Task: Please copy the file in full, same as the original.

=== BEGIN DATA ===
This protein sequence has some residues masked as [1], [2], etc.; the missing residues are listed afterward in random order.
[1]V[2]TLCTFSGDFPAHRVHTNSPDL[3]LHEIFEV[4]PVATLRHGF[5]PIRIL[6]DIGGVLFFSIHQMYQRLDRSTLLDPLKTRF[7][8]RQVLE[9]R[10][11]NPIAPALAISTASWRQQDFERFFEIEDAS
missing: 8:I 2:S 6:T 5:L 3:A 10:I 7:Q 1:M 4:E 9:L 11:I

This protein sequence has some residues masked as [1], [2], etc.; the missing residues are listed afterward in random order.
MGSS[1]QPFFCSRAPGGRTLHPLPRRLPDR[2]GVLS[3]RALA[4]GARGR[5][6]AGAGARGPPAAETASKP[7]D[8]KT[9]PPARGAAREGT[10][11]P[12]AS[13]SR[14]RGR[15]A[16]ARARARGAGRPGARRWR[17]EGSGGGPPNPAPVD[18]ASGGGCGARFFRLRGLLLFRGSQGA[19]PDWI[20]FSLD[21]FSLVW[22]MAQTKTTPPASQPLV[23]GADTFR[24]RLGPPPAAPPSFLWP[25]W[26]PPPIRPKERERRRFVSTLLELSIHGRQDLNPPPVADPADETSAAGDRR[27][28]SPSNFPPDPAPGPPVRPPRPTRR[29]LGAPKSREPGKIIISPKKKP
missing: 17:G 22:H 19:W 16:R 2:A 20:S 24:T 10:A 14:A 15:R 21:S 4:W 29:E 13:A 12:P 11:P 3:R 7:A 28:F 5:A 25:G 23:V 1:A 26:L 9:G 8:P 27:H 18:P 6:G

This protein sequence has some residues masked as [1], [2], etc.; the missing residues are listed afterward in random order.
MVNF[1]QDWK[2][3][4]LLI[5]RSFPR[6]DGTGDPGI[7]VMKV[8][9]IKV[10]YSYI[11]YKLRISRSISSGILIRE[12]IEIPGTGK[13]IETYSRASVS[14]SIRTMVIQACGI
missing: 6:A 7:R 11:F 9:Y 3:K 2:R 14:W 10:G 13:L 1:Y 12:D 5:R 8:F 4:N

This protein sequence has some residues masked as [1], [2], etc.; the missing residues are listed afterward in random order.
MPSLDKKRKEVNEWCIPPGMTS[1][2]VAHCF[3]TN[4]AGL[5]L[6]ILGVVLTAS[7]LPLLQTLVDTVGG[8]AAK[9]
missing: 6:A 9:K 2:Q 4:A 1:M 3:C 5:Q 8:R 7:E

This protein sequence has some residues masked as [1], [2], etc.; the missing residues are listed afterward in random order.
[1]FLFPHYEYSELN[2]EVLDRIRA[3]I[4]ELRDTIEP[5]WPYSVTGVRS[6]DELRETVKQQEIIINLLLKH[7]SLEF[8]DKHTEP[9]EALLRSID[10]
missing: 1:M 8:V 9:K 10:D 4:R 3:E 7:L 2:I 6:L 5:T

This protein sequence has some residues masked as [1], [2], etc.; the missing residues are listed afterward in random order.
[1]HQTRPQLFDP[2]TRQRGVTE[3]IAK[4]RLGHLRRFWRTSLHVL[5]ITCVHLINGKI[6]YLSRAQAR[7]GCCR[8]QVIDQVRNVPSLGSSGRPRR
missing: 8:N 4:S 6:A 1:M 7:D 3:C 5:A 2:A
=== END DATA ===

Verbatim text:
This protein sequence has some residues masked as [1], [2], etc.; the missing residues are listed afterward in random order.
[1]V[2]TLCTFSGDFPAHRVHTNSPDL[3]LHEIFEV[4]PVATLRHGF[5]PIRIL[6]DIGGVLFFSIHQMYQRLDRSTLLDPLKTRF[7][8]RQVLE[9]R[10][11]NPIAPALAISTASWRQQDFERFFEIEDAS
missing: 8:I 2:S 6:T 5:L 3:A 10:I 7:Q 1:M 4:E 9:L 11:I

This protein sequence has some residues masked as [1], [2], etc.; the missing residues are listed afterward in random order.
MGSS[1]QPFFCSRAPGGRTLHPLPRRLPDR[2]GVLS[3]RALA[4]GARGR[5][6]AGAGARGPPAAETASKP[7]D[8]KT[9]PPARGAAREGT[10][11]P[12]AS[13]SR[14]RGR[15]A[16]ARARARGAGRPGARRWR[17]EGSGGGPPNPAPVD[18]ASGGGCGARFFRLRGLLLFRGSQGA[19]PDWI[20]FSLD[21]FSLVW[22]MAQTKTTPPASQPLV[23]GADTFR[24]RLGPPPAAPPSFLWP[25]W[26]PPPIRPKERERRRFVSTLLELSIHGRQDLNPPPVADPADETSAAGDRR[27][28]SPSNFPPDPAPGPPVRPPRPTRR[29]LGAPKSREPGKIIISPKKKP
missing: 17:G 22:H 19:W 16:R 2:A 20:S 24:T 10:A 14:A 15:R 21:S 4:W 29:E 13:A 12:P 11:P 3:R 7:A 28:F 5:A 25:G 23:V 1:A 26:L 9:G 8:P 27:H 18:P 6:G

This protein sequence has some residues masked as [1], [2], etc.; the missing residues are listed afterward in random order.
MVNF[1]QDWK[2][3][4]LLI[5]RSFPR[6]DGTGDPGI[7]VMKV[8][9]IKV[10]YSYI[11]YKLRISRSISSGILIRE[12]IEIPGTGK[13]IETYSRASVS[14]SIRTMVIQACGI
missing: 6:A 7:R 11:F 9:Y 3:K 2:R 14:W 10:G 13:L 1:Y 12:D 5:R 8:F 4:N

This protein sequence has some residues masked as [1], [2], etc.; the missing residues are listed afterward in random order.
MPSLDKKRKEVNEWCIPPGMTS[1][2]VAHCF[3]TN[4]AGL[5]L[6]ILGVVLTAS[7]LPLLQTLVDTVGG[8]AAK[9]
missing: 6:A 9:K 2:Q 4:A 1:M 3:C 5:Q 8:R 7:E

This protein sequence has some residues masked as [1], [2], etc.; the missing residues are listed afterward in random order.
[1]FLFPHYEYSELN[2]EVLDRIRA[3]I[4]ELRDTIEP[5]WPYSVTGVRS[6]DELRETVKQQEIIINLLLKH[7]SLEF[8]DKHTEP[9]EALLRSID[10]
missing: 1:M 8:V 9:K 10:D 4:R 3:E 7:L 2:I 6:L 5:T

This protein sequence has some residues masked as [1], [2], etc.; the missing residues are listed afterward in random order.
[1]HQTRPQLFDP[2]TRQRGVTE[3]IAK[4]RLGHLRRFWRTSLHVL[5]ITCVHLINGKI[6]YLSRAQAR[7]GCCR[8]QVIDQVRNVPSLGSSGRPRR
missing: 8:N 4:S 6:A 1:M 7:D 3:C 5:A 2:A